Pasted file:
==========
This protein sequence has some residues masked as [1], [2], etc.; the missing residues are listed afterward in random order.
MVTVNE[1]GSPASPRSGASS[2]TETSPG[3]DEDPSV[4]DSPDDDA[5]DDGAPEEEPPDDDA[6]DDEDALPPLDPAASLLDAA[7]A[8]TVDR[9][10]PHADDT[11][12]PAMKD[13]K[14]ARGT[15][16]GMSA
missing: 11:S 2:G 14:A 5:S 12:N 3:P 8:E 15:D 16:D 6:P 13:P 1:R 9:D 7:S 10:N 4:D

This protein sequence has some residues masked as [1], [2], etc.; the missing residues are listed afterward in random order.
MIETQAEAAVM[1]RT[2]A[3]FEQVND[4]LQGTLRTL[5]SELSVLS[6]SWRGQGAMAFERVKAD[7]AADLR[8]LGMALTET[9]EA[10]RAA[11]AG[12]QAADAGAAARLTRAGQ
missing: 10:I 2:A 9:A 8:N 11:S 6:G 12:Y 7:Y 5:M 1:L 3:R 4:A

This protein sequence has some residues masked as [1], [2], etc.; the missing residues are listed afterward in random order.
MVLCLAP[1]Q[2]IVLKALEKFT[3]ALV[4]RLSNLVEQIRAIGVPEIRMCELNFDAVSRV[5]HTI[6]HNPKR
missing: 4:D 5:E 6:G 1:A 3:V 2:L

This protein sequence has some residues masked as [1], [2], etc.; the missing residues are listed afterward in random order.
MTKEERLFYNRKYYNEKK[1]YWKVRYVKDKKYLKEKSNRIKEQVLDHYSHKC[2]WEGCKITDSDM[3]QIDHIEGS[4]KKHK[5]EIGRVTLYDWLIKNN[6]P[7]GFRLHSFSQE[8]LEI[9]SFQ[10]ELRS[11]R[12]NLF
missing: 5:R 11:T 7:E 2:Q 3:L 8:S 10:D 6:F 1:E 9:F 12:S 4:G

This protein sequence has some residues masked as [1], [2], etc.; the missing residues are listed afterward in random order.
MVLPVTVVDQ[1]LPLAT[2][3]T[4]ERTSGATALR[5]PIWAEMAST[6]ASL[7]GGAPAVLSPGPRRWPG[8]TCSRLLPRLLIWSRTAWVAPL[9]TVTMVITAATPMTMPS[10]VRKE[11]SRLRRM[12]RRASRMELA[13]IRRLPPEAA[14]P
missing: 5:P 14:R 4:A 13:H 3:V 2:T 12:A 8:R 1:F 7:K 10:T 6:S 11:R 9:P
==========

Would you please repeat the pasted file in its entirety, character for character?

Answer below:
This protein sequence has some residues masked as [1], [2], etc.; the missing residues are listed afterward in random order.
MVTVNE[1]GSPASPRSGASS[2]TETSPG[3]DEDPSV[4]DSPDDDA[5]DDGAPEEEPPDDDA[6]DDEDALPPLDPAASLLDAA[7]A[8]TVDR[9][10]PHADDT[11][12]PAMKD[13]K[14]ARGT[15][16]GMSA
missing: 11:S 2:G 14:A 5:S 12:N 3:P 8:E 15:D 16:D 6:P 13:P 1:R 9:D 7:S 10:N 4:D

This protein sequence has some residues masked as [1], [2], etc.; the missing residues are listed afterward in random order.
MIETQAEAAVM[1]RT[2]A[3]FEQVND[4]LQGTLRTL[5]SELSVLS[6]SWRGQGAMAFERVKAD[7]AADLR[8]LGMALTET[9]EA[10]RAA[11]AG[12]QAADAGAAARLTRAGQ
missing: 10:I 2:A 9:A 8:N 11:S 6:G 12:Y 7:Y 5:M 1:L 3:R 4:A

This protein sequence has some residues masked as [1], [2], etc.; the missing residues are listed afterward in random order.
MVLCLAP[1]Q[2]IVLKALEKFT[3]ALV[4]RLSNLVEQIRAIGVPEIRMCELNFDAVSRV[5]HTI[6]HNPKR
missing: 4:D 5:E 6:G 1:A 3:V 2:L

This protein sequence has some residues masked as [1], [2], etc.; the missing residues are listed afterward in random order.
MTKEERLFYNRKYYNEKK[1]YWKVRYVKDKKYLKEKSNRIKEQVLDHYSHKC[2]WEGCKITDSDM[3]QIDHIEGS[4]KKHK[5]EIGRVTLYDWLIKNN[6]P[7]GFRLHSFSQE[8]LEI[9]SFQ[10]ELRS[11]R[12]NLF
missing: 5:R 11:T 7:E 2:Q 3:L 8:S 10:D 6:F 1:E 9:F 12:S 4:G

This protein sequence has some residues masked as [1], [2], etc.; the missing residues are listed afterward in random order.
MVLPVTVVDQ[1]LPLAT[2][3]T[4]ERTSGATALR[5]PIWAEMAST[6]ASL[7]GGAPAVLSPGPRRWPG[8]TCSRLLPRLLIWSRTAWVAPL[9]TVTMVITAATPMTMPS[10]VRKE[11]SRLRRM[12]RRASRMELA[13]IRRLPPEAA[14]P
missing: 5:P 14:R 4:A 13:H 3:V 2:T 12:A 8:R 1:F 7:K 10:T 6:S 11:R 9:P